Skip to main content
  • Speaker presentation
  • Open access
  • Published:

Major drivers of health inequalities in later life and future research needs

Europe is the oldest region in the world and its life expectancy is currently increasing at around about 12 months every 5 years. When added to population re-structuring as a result of demographic change, this means that by 2060 30% of the European population will be aged 65 years and over and with those aged 80 and over being the fastest growing age group. The European Union is placing a high priority on healthy ageing and its key indicator is Healthy Life Years (HLY). It is already obvious from the variation in HLY that not all European populations are ageing healthily. For example in France, life expectancy at age 50 for women is 22.9 years, with 9.9 years of healthy life. In comparison women’s life expectancy at age 50 in Latvia is 17.2 years, with only 4.3 years of healthy life.

In 2009 the European Commission funded the FUTURAGE project, whose aim was to develop a definitive road map for ageing research for Europe for the next 10-15 years. Seven major research priority themes were identified by FUTURAGE according to a standard format covering: the significance of the theme; the fundamental insights necessary for future research; an overview of current research knowledge; and the main priority topics within the general theme (full report available at Here we focus on one of these seven themes, that of ‘Unequal Ageing’.

Six challenges related to future European ageing research were identified in the area of unequal ageing: Monitoring inequalities; Health in work and retirement; Inequalities and discrimination on health; Ageing and migration; Focus on the very old; and Inequalities and discrimination in the labour market. These challenges, as well as examples of specific research questions, can be described in the context of a life course perspective and the World Health Organisation model of health transitions.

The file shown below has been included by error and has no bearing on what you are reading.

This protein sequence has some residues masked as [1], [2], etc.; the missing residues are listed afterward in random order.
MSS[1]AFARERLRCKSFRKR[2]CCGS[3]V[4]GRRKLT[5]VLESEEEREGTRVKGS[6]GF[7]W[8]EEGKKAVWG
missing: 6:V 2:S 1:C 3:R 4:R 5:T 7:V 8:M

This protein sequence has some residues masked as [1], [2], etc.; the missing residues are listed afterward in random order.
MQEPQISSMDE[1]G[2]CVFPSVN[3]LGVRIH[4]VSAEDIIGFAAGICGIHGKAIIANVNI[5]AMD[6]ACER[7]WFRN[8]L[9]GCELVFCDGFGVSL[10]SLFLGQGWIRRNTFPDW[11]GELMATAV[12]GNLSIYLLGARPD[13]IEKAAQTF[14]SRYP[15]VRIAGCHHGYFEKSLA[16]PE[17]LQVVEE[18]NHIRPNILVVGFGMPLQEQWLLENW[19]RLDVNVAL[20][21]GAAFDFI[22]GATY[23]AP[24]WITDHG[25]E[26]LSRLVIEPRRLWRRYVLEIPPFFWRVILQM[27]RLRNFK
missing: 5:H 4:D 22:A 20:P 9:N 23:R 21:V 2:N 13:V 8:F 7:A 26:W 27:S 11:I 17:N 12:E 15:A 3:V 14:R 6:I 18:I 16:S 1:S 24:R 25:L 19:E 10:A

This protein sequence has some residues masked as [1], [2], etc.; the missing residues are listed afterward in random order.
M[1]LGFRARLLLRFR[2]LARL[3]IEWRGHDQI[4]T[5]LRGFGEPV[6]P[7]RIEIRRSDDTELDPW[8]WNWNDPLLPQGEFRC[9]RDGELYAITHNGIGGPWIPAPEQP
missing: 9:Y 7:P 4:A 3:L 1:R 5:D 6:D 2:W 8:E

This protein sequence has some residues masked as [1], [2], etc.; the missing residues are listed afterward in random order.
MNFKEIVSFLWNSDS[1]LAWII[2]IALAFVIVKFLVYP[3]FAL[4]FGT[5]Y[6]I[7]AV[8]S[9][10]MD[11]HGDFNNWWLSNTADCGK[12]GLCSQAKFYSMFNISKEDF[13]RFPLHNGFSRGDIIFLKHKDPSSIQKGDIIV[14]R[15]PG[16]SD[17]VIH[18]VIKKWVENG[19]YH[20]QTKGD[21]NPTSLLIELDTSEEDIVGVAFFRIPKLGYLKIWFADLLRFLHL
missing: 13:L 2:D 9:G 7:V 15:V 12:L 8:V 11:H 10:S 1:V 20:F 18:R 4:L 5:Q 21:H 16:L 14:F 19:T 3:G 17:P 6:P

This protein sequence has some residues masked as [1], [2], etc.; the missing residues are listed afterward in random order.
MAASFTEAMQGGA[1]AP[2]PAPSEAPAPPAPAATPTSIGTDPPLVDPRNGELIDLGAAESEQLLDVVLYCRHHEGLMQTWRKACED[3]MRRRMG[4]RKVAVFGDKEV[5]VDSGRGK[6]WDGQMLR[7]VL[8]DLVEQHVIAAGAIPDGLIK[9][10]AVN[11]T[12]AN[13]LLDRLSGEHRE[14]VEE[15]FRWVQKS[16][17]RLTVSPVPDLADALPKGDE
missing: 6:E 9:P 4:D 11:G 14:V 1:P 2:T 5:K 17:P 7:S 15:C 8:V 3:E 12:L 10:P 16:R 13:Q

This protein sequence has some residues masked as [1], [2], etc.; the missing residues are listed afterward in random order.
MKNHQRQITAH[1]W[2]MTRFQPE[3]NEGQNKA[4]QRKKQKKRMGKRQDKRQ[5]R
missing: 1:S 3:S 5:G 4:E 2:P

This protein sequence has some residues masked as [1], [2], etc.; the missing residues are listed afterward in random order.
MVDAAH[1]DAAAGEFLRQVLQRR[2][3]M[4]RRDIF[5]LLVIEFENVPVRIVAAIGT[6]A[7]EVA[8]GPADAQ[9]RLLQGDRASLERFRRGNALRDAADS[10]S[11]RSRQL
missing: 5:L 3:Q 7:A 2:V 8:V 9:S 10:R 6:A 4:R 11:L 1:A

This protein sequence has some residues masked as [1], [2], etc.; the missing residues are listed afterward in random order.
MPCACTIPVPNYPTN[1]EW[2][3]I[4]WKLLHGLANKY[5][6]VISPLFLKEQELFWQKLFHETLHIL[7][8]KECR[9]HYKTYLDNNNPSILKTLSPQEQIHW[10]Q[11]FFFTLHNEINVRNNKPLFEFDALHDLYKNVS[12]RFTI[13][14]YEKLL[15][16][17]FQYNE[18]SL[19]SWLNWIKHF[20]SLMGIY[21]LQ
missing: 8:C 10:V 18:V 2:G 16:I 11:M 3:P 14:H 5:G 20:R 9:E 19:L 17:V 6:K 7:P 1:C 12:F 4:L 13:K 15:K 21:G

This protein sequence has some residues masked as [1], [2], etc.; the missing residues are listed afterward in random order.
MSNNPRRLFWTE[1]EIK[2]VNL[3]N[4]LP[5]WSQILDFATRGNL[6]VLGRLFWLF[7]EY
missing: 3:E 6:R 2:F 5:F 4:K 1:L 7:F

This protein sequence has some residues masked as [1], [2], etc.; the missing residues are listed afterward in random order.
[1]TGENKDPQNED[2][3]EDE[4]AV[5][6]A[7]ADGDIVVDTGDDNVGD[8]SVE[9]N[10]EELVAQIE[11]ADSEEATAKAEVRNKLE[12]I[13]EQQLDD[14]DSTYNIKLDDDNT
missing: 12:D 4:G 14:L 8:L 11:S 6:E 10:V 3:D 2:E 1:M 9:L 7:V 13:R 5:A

FUTURAGE represented the most extensive consultation ever conducted in this research area, and it included all major stakeholders and active users of ageing research. ‘Unequal Ageing’ was identified as one of the main research priorities for the road map and within this the challenge to monitor inequalities across Europe. To be able to address this challenge demands not only a concerted collection of truly harmonised measures across Europe, but also that they are appropriate at a country or regional level.

Author information

Authors and Affiliations



Corresponding author

Correspondence to Carol Jagger.

Rights and permissions

This article is published under license to BioMed Central Ltd. This is an Open Access article distributed under the terms of the Creative Commons Attribution License (, which permits unrestricted use, distribution, and reproduction in any medium, provided the original work is properly cited.

Reprints and permissions

About this article

Cite this article

Jagger, C., the FUTURAGE group. Major drivers of health inequalities in later life and future research needs. BMC Proc 7 (Suppl 4), S5 (2013).

Download citation

  • Published:

  • DOI: